When we set out to research this topic we pretty much divided ourselves into groups. Blake and Harry each went to the computers and started researching for articles examining coverage of our topic at the time it was reported. Blake thoroughly researched articles in the New York Times Historical Index and found a wealth of articles concerning the demonstrations that occurred in Birmingham. While Blake used the New York Times, Harry searched mainly for scholarly journals that covered the events. Harry discovered that JSTOR and Phylon were the most useful in his pursuit to find information concerning the Birmingham demonstrations. Both Harry and Blake used the date selection feature in order to narrow our searches so that we only found articles that were contemporary to our topic. We believed that two people searching for articles would be sufficient and thus Leryn was placed on book duty. Leryn looked for books about the topic and then tracked down our book review. She used the online catalogues to find books in the library concerning our topic and then EBSCO to find the review of the book. She found this database to be very effective in finding the book review. Leryn also consulted a librarian on where to locate books on civil rights and was directed downstairs. She then searched in the civil rights section for books concerning our topic.

The only difficulty that we encountered was our initial search topic. The online topic that you gave said to look for articles concerning demonstrations in Montgomery, Alabama, which we could not find. We all searched for some time and all we could find was information on Birmingham, so we called you and you said that we could just use Birmingham. Once we started searching for articles about the civil rights demonstrations in Birmingham we were able to find a lot of information and the project went a lot more smoothly. Overall, we all met at the same times and put in the same amount of effort and time into our research. Everything went smoothly within the group and we were able to effectively corroborate to complete this report.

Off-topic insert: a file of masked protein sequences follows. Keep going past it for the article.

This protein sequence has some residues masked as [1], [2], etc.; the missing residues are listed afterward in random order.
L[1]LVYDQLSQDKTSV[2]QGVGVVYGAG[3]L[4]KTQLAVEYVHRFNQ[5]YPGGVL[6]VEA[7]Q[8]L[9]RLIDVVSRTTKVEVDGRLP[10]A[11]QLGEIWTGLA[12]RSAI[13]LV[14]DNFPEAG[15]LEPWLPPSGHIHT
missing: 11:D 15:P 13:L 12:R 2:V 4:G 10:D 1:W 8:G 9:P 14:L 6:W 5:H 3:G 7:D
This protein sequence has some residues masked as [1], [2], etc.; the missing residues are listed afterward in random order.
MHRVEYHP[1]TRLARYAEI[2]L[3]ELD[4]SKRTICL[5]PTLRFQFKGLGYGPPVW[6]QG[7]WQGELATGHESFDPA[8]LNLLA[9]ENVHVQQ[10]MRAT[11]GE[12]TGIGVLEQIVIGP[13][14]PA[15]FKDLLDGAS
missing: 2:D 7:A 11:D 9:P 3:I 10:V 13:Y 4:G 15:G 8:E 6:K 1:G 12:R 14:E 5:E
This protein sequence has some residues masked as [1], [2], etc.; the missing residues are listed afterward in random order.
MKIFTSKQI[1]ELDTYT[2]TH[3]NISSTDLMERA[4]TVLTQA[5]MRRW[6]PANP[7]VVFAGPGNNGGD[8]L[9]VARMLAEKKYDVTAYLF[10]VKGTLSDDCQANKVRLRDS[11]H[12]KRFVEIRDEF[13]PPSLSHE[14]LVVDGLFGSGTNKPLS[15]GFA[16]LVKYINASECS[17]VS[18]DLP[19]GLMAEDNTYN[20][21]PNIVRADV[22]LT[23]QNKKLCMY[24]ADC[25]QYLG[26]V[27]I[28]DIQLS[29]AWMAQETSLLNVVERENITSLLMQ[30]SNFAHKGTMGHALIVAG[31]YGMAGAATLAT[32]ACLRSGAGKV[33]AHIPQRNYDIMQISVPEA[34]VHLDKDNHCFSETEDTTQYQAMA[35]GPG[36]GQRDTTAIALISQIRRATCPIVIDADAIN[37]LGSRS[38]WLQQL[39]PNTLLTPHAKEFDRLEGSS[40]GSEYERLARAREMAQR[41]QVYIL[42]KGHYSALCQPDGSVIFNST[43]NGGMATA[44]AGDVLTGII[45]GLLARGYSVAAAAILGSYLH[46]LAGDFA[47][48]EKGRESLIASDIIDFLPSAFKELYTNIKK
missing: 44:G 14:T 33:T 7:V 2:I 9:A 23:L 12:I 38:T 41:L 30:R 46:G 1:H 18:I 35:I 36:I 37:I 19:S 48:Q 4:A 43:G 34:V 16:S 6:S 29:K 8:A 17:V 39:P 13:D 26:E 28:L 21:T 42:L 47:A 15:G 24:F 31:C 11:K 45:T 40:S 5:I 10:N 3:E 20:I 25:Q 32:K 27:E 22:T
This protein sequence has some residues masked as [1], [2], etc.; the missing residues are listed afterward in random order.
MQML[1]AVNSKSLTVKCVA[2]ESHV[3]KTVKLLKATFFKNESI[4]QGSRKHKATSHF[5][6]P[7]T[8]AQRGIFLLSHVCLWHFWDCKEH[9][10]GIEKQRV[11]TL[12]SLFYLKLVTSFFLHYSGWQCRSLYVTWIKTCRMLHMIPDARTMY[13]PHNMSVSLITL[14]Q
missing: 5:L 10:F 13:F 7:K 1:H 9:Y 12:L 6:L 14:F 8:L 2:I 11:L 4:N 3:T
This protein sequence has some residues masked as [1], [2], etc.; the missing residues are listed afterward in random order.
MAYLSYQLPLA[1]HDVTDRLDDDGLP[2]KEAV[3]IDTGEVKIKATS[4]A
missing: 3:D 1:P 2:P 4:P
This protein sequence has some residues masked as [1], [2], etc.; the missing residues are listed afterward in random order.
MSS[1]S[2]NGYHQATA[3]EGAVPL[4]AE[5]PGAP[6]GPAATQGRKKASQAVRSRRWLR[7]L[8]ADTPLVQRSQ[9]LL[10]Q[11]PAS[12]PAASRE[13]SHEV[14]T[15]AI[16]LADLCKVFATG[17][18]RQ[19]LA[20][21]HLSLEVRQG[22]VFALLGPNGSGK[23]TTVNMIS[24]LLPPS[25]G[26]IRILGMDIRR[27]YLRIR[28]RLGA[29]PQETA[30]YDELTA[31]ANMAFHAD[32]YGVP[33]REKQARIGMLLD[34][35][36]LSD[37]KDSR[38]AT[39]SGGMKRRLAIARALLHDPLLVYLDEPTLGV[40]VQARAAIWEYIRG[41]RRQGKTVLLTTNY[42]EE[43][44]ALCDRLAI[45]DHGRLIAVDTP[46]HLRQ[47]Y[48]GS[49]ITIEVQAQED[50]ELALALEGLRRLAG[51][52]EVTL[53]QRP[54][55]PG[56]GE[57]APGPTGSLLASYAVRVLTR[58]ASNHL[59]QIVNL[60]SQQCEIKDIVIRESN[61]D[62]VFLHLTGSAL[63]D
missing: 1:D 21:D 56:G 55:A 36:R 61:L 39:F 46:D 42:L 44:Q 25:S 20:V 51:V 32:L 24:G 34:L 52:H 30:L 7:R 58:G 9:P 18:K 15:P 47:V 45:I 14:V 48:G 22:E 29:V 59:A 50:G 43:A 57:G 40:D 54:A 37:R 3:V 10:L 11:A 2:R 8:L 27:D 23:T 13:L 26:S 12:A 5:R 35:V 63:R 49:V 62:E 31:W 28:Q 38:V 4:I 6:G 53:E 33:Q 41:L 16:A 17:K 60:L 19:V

Works Cited

Clark, Alfred E. ”Newsman Beaten After Rally Here: Harlem Windows Smashed—Dr. King’s Brother Talks.” New York Times 15 May 1963: 26.

Colaiaco, James A. “The American Dream Unfulfilled: Martin Luther King, Jr. and the ‘Letter from Birmingham Jail.’” Phylon Vol. 45 (1984): 1-18.

“Four Chains Target of Racial Boycott.” New York Times 18 April 1963: 20.

Hailey, Foster. “Dr. King Leaves Birmingham Jail: Posts Bond and Says Negro Protests Will Continue.” New York Times 21 April 1963: 70.

McWhorter, Diane. Birmingham Tragedies. New York: Simon and Schuster, 2001.

Powers, Peter Kerry. “Carry Me Home: Birmingham, Alabama—The Climatic Battle of the Civil Rights Revolution.” Rev. of Birmingham Tragedies, by Diane McWhorter. Christian Century 24 Oct. 2001: 706.

“The South.” Time Magazine 19 April, 1963: 30-31.

Wilson, Bobby. Race and Place in Birmingham: The Civil Rights and Neighborhood Movements. Lanham, MD: Rowman and Little Field Publishers, 2000.